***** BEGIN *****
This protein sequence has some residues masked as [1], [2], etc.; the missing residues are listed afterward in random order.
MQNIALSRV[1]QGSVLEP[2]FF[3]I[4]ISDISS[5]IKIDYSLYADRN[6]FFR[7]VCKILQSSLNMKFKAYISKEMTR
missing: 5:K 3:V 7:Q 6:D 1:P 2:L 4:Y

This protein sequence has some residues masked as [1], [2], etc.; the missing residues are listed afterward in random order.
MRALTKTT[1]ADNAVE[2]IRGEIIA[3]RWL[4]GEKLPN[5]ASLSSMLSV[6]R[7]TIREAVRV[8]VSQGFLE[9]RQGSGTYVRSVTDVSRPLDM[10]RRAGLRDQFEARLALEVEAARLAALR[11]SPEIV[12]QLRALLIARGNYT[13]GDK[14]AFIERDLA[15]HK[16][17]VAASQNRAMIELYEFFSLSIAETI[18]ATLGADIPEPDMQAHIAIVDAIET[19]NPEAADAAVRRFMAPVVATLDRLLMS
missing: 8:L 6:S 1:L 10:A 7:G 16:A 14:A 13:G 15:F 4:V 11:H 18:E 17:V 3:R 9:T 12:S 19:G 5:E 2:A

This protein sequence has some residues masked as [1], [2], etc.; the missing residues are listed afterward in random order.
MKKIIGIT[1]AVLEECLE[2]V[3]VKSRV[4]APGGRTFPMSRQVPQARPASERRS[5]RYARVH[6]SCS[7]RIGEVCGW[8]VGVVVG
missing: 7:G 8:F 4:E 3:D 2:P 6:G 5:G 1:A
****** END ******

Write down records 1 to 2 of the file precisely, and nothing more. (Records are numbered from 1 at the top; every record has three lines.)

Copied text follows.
This protein sequence has some residues masked as [1], [2], etc.; the missing residues are listed afterward in random order.
MQNIALSRV[1]QGSVLEP[2]FF[3]I[4]ISDISS[5]IKIDYSLYADRN[6]FFR[7]VCKILQSSLNMKFKAYISKEMTR
missing: 5:K 3:V 7:Q 6:D 1:P 2:L 4:Y

This protein sequence has some residues masked as [1], [2], etc.; the missing residues are listed afterward in random order.
MRALTKTT[1]ADNAVE[2]IRGEIIA[3]RWL[4]GEKLPN[5]ASLSSMLSV[6]R[7]TIREAVRV[8]VSQGFLE[9]RQGSGTYVRSVTDVSRPLDM[10]RRAGLRDQFEARLALEVEAARLAALR[11]SPEIV[12]QLRALLIARGNYT[13]GDK[14]AFIERDLA[15]HK[16][17]VAASQNRAMIELYEFFSLSIAETI[18]ATLGADIPEPDMQAHIAIVDAIET[19]NPEAADAAVRRFMAPVVATLDRLLMS
missing: 8:L 6:S 1:L 10:A 7:G 16:A 14:A 13:G 15:F 4:V 11:H 18:E 17:V 3:R 9:T 12:S 19:G 5:E 2:A